2 Months to Go in the Year

Good Afternoon,

I hope this email finds you healthy and well. It has been a great October with much progress taking place in Ward 2 and around Norfolk.

In the 2020 Norfolk budget, money was set aside for Emerging Districts, which allows Norfolk to provide enhancements to newly growing and thriving areas. Two neighborhoods/business corridors receiving funding include Lambert’s Point and North Colley/Highland Park.  Lambert’s Point will see new and improved medians and crosswalks along 38th Street between Bowdens Ferry Road and Parker Avenue.  ADA ramps will be replaced at some street corners; pedestrian crossings will have new striping; and new trees and mulch will be placed in the medians.  As this corridor becomes even more vibrant with the new Railyard at Lambert’s Point project soon to be developed, the beautification and added safety measures will further enhance the Lambert’s Point neighborhood.  Aside from the Emerging District money for the medians, Lambert’s Point recently saw the placement of a new pedestrian countdown crosswalk signaling system at 27th and Hampton Blvd. Additionally, the standing water issue at 37/38th and Parker was resolved.
North Colley and Highland Park will see improvements between 38th Street and 52nd Street.  North Colley is booming with locally owned restaurants, breweries, a yoga studio, and new residential developments.  These new businesses in the corridor complement the already very successful art studios, busy kayak launch, restaurants and more.  Given the increased activity in the area, the North Colley Business Association and the Highland Park Civic League came together to work with the city on enhancements.  The area will see street pole lighting replaced with LED lights (increases wattage and illumination); improved crosswalks; parking safety measures; bump outs with low lying landscaping that will have vertical posts with yellow flashing beacons alerting drivers to pedestrians crossing the street; and improved intersection alignment.

These projects were approved by the neighborhoods and will be completed by June 2020.  The enhancements demonstrate Norfolk’s commitment to neighborhoods and small business.

As a follow up to Norfolk City Council’s vote to move forward with the Option to Purchase Agreement and the Intergovernmental Agreement between Norfolk and the Pamunkey Tribe to develop the new hotel/spa/resort/casino project we took further action. Council voted to allocate the first round of revenue from the project to go towards capital maintenance needs at Maury High School and Booker T. Washington High School.  These two schools, along with the majority of the other school buildings, require more than $1.3B in capital funding based on their current condition.  The potential of the new revenue stream coming from this economic development project will be instrumental in funding schools and the needs we face with flooding and sea-level rise.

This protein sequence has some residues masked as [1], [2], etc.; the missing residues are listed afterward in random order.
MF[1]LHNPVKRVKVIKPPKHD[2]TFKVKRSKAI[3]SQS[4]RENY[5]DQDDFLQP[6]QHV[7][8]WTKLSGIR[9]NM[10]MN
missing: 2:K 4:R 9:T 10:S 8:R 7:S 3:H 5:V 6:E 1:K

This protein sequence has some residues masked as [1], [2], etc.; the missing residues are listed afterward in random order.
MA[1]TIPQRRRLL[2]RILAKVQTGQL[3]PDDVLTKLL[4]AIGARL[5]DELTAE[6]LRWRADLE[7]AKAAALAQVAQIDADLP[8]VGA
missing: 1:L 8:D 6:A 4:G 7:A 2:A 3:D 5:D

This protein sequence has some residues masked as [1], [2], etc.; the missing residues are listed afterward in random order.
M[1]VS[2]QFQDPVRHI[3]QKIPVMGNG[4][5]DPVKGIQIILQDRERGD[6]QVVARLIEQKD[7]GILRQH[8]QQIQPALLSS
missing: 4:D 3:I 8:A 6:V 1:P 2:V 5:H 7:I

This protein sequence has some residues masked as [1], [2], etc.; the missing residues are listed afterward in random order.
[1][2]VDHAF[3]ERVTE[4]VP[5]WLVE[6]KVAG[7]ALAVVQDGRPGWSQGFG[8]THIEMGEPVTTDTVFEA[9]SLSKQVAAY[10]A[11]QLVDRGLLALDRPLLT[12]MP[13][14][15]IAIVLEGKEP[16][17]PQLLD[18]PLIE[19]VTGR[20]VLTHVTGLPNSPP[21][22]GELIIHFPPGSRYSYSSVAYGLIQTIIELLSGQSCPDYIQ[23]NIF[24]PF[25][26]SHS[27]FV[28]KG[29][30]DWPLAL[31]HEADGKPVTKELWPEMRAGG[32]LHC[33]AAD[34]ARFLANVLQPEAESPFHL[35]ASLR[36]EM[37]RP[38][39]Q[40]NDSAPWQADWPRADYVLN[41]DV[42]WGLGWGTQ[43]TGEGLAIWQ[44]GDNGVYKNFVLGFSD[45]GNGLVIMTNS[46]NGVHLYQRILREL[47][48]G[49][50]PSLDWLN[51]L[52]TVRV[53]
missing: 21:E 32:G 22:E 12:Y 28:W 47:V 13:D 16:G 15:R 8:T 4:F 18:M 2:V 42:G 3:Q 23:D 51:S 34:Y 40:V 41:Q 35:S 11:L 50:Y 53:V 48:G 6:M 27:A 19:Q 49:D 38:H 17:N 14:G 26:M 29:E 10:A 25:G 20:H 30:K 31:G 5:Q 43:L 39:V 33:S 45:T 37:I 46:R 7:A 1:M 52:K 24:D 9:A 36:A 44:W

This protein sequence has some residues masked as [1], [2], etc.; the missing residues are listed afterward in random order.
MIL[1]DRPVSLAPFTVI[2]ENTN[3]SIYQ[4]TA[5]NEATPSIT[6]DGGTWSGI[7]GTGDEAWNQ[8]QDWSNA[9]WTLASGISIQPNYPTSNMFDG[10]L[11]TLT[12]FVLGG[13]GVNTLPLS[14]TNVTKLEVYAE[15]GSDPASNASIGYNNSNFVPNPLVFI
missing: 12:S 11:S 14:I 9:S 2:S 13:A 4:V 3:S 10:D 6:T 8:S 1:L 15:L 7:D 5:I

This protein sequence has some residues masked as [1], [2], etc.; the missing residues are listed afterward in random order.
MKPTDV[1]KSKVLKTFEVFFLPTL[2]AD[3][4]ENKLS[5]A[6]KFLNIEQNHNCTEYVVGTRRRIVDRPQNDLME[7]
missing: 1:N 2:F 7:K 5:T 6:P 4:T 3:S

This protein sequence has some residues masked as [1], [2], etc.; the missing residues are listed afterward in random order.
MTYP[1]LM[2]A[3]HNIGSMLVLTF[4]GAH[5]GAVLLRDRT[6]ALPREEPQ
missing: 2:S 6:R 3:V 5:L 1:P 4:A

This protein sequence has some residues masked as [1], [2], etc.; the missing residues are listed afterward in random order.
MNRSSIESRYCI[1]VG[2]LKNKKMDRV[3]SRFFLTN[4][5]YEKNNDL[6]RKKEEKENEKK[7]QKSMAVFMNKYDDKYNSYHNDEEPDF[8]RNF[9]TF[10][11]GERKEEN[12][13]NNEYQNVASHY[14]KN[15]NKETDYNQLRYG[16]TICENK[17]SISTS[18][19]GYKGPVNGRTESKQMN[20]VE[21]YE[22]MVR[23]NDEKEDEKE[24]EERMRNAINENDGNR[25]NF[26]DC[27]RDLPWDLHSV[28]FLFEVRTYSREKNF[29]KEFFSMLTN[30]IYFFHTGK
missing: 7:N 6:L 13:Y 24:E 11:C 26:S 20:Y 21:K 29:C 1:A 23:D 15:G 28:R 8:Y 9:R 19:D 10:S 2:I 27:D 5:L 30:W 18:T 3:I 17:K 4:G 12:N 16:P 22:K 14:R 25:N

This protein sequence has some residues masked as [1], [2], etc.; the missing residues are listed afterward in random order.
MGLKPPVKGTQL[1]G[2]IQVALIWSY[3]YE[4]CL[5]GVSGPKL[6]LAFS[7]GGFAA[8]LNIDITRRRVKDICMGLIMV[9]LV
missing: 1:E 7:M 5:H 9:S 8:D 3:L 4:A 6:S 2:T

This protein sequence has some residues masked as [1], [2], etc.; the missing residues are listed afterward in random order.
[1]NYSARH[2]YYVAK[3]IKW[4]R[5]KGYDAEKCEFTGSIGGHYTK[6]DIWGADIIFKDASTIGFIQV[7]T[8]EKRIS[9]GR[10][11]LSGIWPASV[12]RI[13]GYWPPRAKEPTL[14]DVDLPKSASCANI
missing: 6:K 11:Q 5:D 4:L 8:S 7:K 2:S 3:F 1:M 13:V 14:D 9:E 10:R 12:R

There were lots of activities in October. I had the pleasure of judging the costumes in the Masquerade of Ghent Halloween Parade.  Wow!   Folks are incredibly creative!  I ran in the  “From Here to Eternity Twilight 5K” in the Elmwood and Westpoint cemeteries.  Our cemeteries are beautiful!!!  Along with many others in Norfolk, I mapped the high tide on Sunday, October 27 – the highest tide day of the year.  I never thought “mapping” or being a “mapper” would be such common vernacular in our community. The Neon Festival in the Neons Art District was a great success.

I wish you and your family a Happy Thanksgiving. Jack and I will host the Doyle family (mostly from New England) with about 22 joining us for the holiday.



Catch the King Tide 2019 mapping of high tide

Masquerade of Ghent Costume Judging 

Neon Festival 

Civic Leagues: Highland Park and Park Place 

Norfolk Arbor Day 










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